Booking Through Thursday: Assigned Reading
Booking Through Thursday asks: what about something you read for a class that you ended up liking (or loving)? An author you discovered that you might not have found? A genre you hadn’t thought about?
So here comes this question. Just as I’m about to dig into a truly epic pile of reading for library science grad school. There is a gigantic amount of things to read, and I am at this stage where all the information is new and perplexing, and therefore takes ages to grapple with. That, and the two classes I’m taking this semester are a barrage of acronyms. XML, CSS, AACR, FRBR, MARC. Right now I can barely imagine knowing what each of them stands for, let alone know what they each mean and when they apply to being a librarian.
Feeling a little overwhelmed by the scope and volume of it all, but on the other hand, I find what I am learning tremendously cool. Cataloging mystifies me right now but I’ve always had a sense of it as the secret and arcane knowledge of things that librarians know how to do that makes librarians so awe-inspiring, and let’s face it thoroughly badass.
As far as actual things I’ve read that I might read if I weren’t in grad school, there’s not a lot. A lot of the reading is the kind of thing that you only find fascinating if you’re determined to study information and library science. And a few of the readings are disastrously badly written, or at least I think so. (God, Svenonius is going to kill me!) Abstract with convoluted sentences, philosophical rambling and crazy amounts of jargon. It can be tough to muddle through.
Once I understand what I’m reading, I find it fascinating. It just takes a good slog through. My reference class last semester was a gold mine, for readings that people outside of the program would actually be interested in. We got to read Malcolm Gladwell! Always a good thing. Also, we read a little bit from David Weinberger, Too Big to Know. Over the summer, I tried to read the rest of the book, because I can tell it’s fascinating, but I don’t think I could get my head around it. I needed more of a break from grad school thoughts. It’s handy, though, to see so much written from the terms of popular science (more clearly, and in a more comprehensible style, in a way that’s captured the popular imagination in popular science and journalism. Some magazine articles are practically Cliff’s Notes for the things that I’m slogging through in desperately dry academic journals.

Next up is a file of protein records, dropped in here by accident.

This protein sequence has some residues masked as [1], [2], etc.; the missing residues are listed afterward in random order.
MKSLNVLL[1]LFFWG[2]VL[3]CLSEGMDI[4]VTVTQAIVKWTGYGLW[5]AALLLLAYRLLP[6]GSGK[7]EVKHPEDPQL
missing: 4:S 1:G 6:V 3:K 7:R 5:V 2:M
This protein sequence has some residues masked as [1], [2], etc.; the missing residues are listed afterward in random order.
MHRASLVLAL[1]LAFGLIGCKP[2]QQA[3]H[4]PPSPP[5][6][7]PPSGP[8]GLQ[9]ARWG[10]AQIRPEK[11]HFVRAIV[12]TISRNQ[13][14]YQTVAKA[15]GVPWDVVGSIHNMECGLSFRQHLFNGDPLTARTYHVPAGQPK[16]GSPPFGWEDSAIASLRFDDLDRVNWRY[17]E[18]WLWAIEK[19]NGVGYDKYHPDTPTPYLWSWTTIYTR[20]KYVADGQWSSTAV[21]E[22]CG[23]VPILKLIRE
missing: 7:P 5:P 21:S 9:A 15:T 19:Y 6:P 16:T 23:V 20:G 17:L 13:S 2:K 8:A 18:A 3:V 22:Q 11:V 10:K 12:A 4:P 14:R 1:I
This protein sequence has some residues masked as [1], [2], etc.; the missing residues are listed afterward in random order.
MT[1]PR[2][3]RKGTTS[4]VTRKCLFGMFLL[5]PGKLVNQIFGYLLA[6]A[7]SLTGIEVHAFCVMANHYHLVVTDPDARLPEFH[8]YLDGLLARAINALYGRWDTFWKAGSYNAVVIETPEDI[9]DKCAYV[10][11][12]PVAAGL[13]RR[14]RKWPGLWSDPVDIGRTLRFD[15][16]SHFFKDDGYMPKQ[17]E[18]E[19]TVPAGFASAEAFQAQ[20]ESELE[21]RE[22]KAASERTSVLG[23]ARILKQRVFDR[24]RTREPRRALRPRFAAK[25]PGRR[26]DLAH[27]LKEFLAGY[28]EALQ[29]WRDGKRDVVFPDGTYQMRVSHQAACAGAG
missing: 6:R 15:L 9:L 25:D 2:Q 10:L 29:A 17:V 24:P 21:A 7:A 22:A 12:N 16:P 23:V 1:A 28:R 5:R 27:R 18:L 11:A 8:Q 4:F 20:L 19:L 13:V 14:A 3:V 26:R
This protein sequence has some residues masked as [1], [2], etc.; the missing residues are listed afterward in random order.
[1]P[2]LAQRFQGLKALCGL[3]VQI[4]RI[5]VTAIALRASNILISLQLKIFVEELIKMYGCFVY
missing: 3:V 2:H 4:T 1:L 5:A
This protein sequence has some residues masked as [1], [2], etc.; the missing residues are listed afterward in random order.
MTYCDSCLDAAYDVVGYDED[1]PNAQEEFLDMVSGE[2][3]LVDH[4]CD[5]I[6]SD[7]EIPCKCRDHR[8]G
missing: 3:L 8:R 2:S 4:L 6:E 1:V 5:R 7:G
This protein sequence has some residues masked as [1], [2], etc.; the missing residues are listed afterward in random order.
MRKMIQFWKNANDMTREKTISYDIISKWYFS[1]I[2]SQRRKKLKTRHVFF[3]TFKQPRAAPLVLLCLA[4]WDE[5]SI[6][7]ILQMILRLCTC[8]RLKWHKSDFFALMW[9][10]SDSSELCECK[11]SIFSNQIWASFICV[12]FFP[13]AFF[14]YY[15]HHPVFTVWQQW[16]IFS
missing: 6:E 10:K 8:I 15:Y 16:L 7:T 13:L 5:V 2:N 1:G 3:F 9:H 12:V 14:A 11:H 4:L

Before library science ate my brain, I can remember any number of times where I actually liked the books I was assigned to read in my classes. Anna Karenina is the one that always surprises people. It was amazingly long, of course, but I latched onto the idea of Tolstoy writing popular fiction, and being the Danielle Steele of his time. (An opinion that did not make me altogether popular with my English teacher), and that made me have way more fun reading. I also really liked the Odyssey. I keep meaning to go back and read the bits we didn’t get to in class. In one of my anthropology classes. We had an assignment that was so much fun that I felt like I was getting away with something. For an introduction to forensic anthropology, we had to read a Gideon Oliver mystery, by Aaron Elkins, then consult our textbook and see if the crime solving forensic anthropologist could have actually backed up his assertions with real science. I still read the series.